The Wokmon still isn’t out, but for wok cooking, is promising according to Kenji

If all else fails, buy an electric coil hot plate, or an induction burner. The former are dirt cheap, the latter can be had for <$100. Also, you’ll maximize heating with your weak burners if you use cast iron pans.

Here’s a picture before i moved in. I personally think that it looks more handsome than in the picture just because it was not a great pic. I think in the next week or so I will try to see if I can adjust the flames.

BTW, does anyone know if that tube on top is the ventilation for the oven?

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That is an oven vent that leads to the outside. New gas ovens are vented back into the room, now considered safe enough to not be vented outside. And the vent also keeps the kitchen cooler in Summer. That looks like a 24 inch model and maybe old enough that the oven has no standing pilot. Do you have to light the oven each time you use it? It’s in remarkably good shape.

Hey you could install one of these:

I hear GE is running a black friday special.

325,000 btu’s per burner, that’ll handle your sear issues…

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I need to find myself a T-rex to sear with that thing.

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By the way, nice stove. I hope you get it fixed soon.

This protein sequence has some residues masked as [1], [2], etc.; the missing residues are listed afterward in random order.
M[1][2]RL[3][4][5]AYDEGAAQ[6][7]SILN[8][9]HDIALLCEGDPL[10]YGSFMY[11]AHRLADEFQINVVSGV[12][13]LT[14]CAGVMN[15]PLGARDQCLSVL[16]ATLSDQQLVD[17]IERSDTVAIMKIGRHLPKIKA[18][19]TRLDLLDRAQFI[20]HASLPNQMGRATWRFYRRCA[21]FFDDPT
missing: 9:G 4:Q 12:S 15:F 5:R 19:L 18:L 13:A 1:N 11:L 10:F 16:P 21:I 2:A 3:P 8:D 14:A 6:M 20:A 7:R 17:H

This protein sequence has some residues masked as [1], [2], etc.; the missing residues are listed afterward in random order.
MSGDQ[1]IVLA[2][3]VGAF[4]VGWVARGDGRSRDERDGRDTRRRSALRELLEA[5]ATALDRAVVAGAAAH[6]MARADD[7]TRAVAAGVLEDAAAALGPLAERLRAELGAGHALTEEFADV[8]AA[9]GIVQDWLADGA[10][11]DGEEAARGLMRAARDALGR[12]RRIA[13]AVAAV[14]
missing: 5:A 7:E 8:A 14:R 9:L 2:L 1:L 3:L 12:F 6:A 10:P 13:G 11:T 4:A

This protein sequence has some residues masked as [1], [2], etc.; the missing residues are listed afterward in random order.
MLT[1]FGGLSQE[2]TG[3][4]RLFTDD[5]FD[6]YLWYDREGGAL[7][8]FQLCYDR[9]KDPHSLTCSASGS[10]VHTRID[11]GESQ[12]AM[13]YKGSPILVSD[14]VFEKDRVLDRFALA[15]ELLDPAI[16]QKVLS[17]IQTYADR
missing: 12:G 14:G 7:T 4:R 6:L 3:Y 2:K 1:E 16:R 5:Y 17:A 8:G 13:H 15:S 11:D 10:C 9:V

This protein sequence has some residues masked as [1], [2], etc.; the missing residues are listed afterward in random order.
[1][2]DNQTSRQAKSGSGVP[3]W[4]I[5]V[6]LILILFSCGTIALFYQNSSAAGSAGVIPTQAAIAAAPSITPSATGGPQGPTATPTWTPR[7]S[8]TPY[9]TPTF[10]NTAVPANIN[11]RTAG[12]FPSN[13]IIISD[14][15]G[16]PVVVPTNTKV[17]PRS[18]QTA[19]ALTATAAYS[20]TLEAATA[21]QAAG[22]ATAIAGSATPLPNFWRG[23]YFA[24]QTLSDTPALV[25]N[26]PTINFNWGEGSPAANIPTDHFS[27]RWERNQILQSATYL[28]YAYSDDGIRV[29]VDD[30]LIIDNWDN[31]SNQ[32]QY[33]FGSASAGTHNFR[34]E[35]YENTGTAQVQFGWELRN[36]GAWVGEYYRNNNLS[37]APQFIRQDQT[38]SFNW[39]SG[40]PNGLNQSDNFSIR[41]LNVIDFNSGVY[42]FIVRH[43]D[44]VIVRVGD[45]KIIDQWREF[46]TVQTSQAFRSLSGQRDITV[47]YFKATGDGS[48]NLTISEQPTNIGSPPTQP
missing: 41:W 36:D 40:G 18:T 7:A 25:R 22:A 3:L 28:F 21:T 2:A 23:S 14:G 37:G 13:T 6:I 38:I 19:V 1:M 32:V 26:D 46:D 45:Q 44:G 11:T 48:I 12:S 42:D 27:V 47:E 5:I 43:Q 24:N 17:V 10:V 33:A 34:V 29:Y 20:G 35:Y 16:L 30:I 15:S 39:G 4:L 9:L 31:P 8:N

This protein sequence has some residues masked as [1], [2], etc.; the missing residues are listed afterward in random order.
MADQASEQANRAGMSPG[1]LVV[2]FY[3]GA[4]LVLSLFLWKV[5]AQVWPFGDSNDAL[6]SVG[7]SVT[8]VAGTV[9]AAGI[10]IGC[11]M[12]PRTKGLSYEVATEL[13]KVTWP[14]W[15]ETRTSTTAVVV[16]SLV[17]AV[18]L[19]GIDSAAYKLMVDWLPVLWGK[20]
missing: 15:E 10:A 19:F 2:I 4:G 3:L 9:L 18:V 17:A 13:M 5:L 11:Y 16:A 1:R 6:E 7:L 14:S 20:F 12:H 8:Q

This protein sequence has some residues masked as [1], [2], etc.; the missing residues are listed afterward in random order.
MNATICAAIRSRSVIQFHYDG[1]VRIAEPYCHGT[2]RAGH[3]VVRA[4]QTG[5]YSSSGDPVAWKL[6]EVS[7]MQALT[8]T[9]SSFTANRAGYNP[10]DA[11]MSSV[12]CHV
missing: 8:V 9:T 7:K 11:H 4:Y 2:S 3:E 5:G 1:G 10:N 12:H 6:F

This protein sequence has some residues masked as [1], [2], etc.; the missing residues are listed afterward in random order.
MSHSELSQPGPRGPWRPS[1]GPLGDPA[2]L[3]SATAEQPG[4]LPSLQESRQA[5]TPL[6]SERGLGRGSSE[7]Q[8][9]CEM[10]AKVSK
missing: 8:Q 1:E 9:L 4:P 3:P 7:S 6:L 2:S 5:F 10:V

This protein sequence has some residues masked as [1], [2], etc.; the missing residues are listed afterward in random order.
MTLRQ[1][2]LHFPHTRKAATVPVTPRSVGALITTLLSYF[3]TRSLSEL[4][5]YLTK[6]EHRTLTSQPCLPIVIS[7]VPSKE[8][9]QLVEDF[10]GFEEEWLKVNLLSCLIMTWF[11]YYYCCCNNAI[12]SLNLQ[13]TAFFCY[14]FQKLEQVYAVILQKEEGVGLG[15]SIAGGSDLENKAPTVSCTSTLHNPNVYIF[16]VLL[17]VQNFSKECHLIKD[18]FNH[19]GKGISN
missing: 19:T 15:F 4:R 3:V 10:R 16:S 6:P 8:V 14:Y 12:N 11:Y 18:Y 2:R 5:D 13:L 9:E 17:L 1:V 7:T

I was referring to vintage stoves made before the era of 3-4 different burner heads. In other words, could you buy a Wedgewood new with more than one size head, or were there OEM higher-output heads intended for institutional use?

Ah- that’s what I thought. We actually took out the ‘box’ and the vent pipe that was above the stove, and replaced them with a hood.

The oven indeed doesn’t have a standing pilot. At the time I hadn’t used an old stove before. So took me a while to figure out why the oven wouldn’t light up, until the kitchen started smelling like gas.

Now after a few years of use, I’d have to figure out a good way to properly clean the surface of the stove. The white surface is getting a bit discolored, unfortunately.

Try Bar Keepers Friend:

It’s oxalic acid. The stuff is awesome for polishing metal and enamelled surfaces, and it does not scratch. Works great on copper and brass too.

You may need to use a little elbow grease as well if it’s been a while.

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I agree Bar Keeper’s Friend is a good product. I think it will be useful to find out how/why sck white surface is discolored. For something, acids are good for cleaning. For other things, I find bases like ammonia cleaner, are better.

If it is oil residue, then I recommend a base.

Like windex?

But I have a similar stove and bar keepers works best on it.

Speaking of windex, did you ever see my big fat Greek wedding?

“Food is a pretty good prism through which to view humanity.”

― Jonathan Gold